BIS Quarterly Review, June 2004
14 June 2004
The BIS Quarterly Review released today is divided into two parts. The first analyses recent developments in financial markets, financing flows in banking and debt securities markets, and activity on derivatives markets. The second part presents three articles: one on the impact of credit rating announcements, one on the liquidity and performance of Asian local bond markets, and one on the markets for non-deliverable forwards in Asian currencies.
The prospect of rate hikes shakes markets
The prospect that US policy rates might start to rise sooner than expected triggered a broad sell-off in global financial markets in April and early May. Market participants around the world reacted unusually strongly to US macroeconomic releases and a Federal Reserve announcement perceived as indicating less patience with regard to raising rates, leading to losses in equity and government bond markets. In a reversal of the earlier search for yield, emerging market sovereign spreads widened sharply. Rising oil prices also weighed on the markets.
While most markets fell, some fell more than others. Moreover, markets that had previously tracked each other quite closely showed signs of diverging. US bond yields rose more sharply than those in other major markets, with euro yields in particular decoupling from dollar yields. Spreads on emerging market bonds widened by substantially more than those on high-yield corporate debt, owing in part to the importance of carry trades in the market for emerging market debt. Equity markets in Asia declined by more than equity markets elsewhere on concerns about a possible slowdown of the Chinese economy.
Despite the magnitude of the sell-off, market conditions remained orderly. There were few indications that the sharp movements in prices caused immediate financial difficulties for either issuers or investors, although those most exposed to higher interest rates could yet experience difficulties in the months to come.
The international debt securities market
Helped by a recovering global economy and easy financing conditions, fund-raising in the international debt securities market remained at record levels in the first quarter of 2004. Net issuance achieved a second consecutive quarterly all-time high of $518 billion. Government borrowers, particularly in Europe and Latin America, were among the most active, while issuance by financial institutions and lower-rated corporates stayed strong. Emerging market issuance continued its upward trend. Borrowing by investment grade non-financial corporations, by contrast, shifted somewhat from long-term securities markets to the commercial paper market.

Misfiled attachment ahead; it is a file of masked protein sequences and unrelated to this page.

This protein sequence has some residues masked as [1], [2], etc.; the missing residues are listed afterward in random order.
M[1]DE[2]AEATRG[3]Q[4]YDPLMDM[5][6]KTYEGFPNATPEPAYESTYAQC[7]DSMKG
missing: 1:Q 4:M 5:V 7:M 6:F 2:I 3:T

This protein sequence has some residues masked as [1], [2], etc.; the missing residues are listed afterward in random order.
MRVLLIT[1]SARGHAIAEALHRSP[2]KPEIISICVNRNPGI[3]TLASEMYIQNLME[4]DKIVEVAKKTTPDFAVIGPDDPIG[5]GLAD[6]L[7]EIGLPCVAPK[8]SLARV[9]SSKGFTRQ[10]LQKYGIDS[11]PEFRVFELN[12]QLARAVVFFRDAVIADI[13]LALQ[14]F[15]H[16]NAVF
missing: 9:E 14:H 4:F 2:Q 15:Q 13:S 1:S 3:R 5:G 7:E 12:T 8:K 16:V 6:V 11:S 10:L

The strength of issuance reflected the historically low level of credit spreads across virtually the entire credit spectrum. Even after widening somewhat in the course of the first quarter, spreads remained unusually narrow by the standards of the last five years. This in turn largely reflected the “search for yield” among investors who were willing to adopt somewhat riskier exposures in the face of the exceptionally low nominal yields on risk-free assets.
In April, issuance slowed in most sectors, amid widening credit spreads and increased uncertainty about the timing and implications of a shift to a less accommodative monetary stance in the United States. Issuance by emerging market borrowers in Asia and Latin America fell, but activity in emerging Europe remained strong in advance of the expansion of the European Union in May.
The aggregate turnover of exchange-traded financial derivatives contracts monitored regularly by the BIS returned to growth in the first quarter of 2004. The combined value of trading in interest rate, stock index and currency contracts amounted to $272 trillion, a 31% rise from the fourth quarter of 2003. Fixed income and currency contracts were notably buoyant, with turnover in both types of instruments growing by about 35%. Business in stock index contracts was comparatively subdued, with volumes rising by 9%.
Global turnover was boosted in the first quarter by a resurgence of activity in March, with many exchanges witnessing new daily trading records. Trading in options on short-term European interest rates and German government bond futures was unusually brisk as market participants became increasingly convinced that weak economic data would prompt a cut in ECB policy rates.